Historic Black school site gets new life as affordable homes


Habitat for Humanity of the Charlotte Region will build 40 affordable homes on the site of the former Plato Price School, which educated Black children for a decades during school segregation. Ally Charitable Foundation and the City of Charlotte will donate $1 million each to the project.

Provided by Ally Charitable Foundation

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The former site of a historic Black school in west Charlotte will have new life as the location of 40 homes developed by Habitat for Humanity of the Charlotte Region.

The Meadows at Plato Price will be a 9-acre development on Morris Field Drive in west Charlotte, not far from Charlotte Douglas International Airport. The name pays homage to the Plato Price School, which educated Black children in Charlotte for decades during school segregation.

The land, in a historically Black neighborhood between Wilkinson Boulevard and Billy Graham Parkway, was donated by the city of Charlotte for redevelopment. Laura Belcher, president and CEO of Habitat Charlotte Region, said the property’s legacy as an “African-American school that was built by and for that community” was top of mind.

“We really want to be able to honor that,” she said. “We believe that providing affordable homeownership on this land is doing that. It’s leaning into the history of that land.”

Homes built in The Meadows at Plato Price will be sold to eligible buyers through Habitat for Humanity, where future owners complete financial education courses and complete volunteer hours, sometimes by working on their own homes.

Affordable housing in Charlotte

Using public land for affordable housing is a growing strategy for Charlotte leaders. Just last week City Council voted to use six city-owned properties for affordable rental or for-sale developments, and further explore viability of three more sites.

Rising land costs, particularly in areas with favorable access to jobs, transportation and other amenities, can be a challenge when creating housing that’s affordable for low- and moderate-income families. The planned Plato Price development will also have walking paths and dedicated nature areas.

In addition to the city’s land donation, Charlotte will also donate $1 million toward the project, as will the Ally Charitable Foundation.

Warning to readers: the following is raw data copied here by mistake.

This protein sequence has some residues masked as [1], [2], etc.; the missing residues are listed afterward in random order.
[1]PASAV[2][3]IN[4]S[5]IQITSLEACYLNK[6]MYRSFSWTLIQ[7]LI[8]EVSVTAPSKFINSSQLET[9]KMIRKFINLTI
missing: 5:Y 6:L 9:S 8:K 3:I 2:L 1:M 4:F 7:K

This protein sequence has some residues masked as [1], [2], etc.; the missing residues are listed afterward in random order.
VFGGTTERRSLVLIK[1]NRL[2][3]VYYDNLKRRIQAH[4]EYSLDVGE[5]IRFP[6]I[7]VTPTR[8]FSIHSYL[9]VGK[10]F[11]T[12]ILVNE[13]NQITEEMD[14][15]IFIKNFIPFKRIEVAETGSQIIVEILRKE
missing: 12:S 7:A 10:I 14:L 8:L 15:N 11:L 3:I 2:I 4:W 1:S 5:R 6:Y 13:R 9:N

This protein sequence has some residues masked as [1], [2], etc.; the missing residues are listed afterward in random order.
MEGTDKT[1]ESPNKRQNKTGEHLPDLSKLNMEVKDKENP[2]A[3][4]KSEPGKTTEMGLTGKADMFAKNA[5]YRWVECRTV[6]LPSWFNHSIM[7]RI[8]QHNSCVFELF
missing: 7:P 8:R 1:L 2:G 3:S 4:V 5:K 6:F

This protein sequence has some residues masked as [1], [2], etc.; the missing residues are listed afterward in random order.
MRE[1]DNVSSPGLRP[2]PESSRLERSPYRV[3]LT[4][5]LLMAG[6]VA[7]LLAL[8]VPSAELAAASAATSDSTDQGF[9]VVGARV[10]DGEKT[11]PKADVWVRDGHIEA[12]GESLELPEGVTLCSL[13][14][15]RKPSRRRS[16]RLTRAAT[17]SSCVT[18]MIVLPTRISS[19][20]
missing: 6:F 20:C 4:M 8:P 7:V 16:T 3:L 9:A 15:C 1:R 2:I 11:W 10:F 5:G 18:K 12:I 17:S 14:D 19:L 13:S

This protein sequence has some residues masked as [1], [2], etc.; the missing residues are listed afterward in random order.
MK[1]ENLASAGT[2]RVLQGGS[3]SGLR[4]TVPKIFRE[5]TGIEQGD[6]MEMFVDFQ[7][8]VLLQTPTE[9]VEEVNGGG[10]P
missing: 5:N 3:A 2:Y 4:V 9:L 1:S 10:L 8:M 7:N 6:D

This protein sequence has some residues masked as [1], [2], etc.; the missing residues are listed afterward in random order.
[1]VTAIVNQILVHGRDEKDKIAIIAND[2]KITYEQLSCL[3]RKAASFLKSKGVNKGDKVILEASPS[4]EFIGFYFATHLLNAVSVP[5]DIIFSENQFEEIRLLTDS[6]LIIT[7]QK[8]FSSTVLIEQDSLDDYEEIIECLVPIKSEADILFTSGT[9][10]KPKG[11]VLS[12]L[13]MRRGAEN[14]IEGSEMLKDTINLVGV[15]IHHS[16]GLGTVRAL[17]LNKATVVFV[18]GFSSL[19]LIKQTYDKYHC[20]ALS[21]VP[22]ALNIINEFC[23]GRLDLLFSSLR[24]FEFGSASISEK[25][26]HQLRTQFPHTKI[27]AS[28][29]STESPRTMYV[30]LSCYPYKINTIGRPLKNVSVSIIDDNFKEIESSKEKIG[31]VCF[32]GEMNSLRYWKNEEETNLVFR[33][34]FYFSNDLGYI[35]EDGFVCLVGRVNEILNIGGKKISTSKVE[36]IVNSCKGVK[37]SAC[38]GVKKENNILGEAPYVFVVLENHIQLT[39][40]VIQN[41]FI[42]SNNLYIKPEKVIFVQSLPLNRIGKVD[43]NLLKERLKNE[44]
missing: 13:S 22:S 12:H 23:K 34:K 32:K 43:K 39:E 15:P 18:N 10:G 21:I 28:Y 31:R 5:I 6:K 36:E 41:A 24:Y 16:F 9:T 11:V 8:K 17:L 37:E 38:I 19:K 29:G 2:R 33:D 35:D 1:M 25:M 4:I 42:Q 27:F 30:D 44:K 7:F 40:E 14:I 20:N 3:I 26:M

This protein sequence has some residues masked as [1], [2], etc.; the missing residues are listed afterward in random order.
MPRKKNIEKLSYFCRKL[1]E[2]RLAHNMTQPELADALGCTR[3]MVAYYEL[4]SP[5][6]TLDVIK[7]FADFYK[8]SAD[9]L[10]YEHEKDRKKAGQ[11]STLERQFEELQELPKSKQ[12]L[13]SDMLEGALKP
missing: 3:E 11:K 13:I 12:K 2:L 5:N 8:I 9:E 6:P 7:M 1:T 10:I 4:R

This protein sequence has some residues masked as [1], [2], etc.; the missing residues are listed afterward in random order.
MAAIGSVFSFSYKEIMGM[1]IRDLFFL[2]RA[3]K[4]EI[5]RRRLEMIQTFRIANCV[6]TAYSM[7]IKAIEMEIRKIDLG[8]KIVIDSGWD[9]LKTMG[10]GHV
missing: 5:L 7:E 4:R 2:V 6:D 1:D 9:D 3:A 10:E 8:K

Ali Summerville, who is board chair for both the Ally foundation and Habitat, said she was glad to see the former school site redeveloped with community benefit in mind.

“It would be doing a real disservice if we didn’t pay homage to the people that came before and have been in this neighborhood for all these years,” she said. “It’s important we continue to raise those people up and the great things they have done.”

The development comes as home prices continue to rise in Charlotte and across the United States, pricing out many interested buyers. Homes in the new Plato Price development will be affordable for households earning between 30% and 80% of the area median income, or up to $26,200 to $63,200 for a family of four.

Developments like this one, Belcher said, aim to remove barriers to owning a home for families, especially people of color who historically have been shut out of opportunities to build wealth.

Plato Price history

The Plato Price School taught Black students grades 1-12 when schools were segregated. Former students include U.S. Rep. Mel Watt and Phillip O. Berry, a former state representative and first Black person elected to the Charlotte-Mecklenburg school board.

Among the school’s founders was Charles H. Parker, who was born into slavery and later worked to educate Black children and helped Black families acquire land to build homes. His name now graces what was Barringer Academic Center. The CMS board voted in April to remove the school’s association with vocal white supremacist Osmond L. Barringer.

The Plato Price School closed in the mid-1960s as part of the district’s integration plans and the building was later torn down. The property has been owned by the city since the 1980s, until council in 2018 voted to transfer it to Habitat.

The $7.8 million project is scheduled to break ground in September and be finished in late 2024.

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Lauren Lindstrom is a reporter for the Charlotte Observer covering affordable housing. She previously covered health for The Blade in Toledo, Ohio, where she wrote about the state’s opioid crisis and childhood lead poisoning. Lauren is a Wisconsin native, a Northwestern University graduate and a 2019 Report for America corps member.
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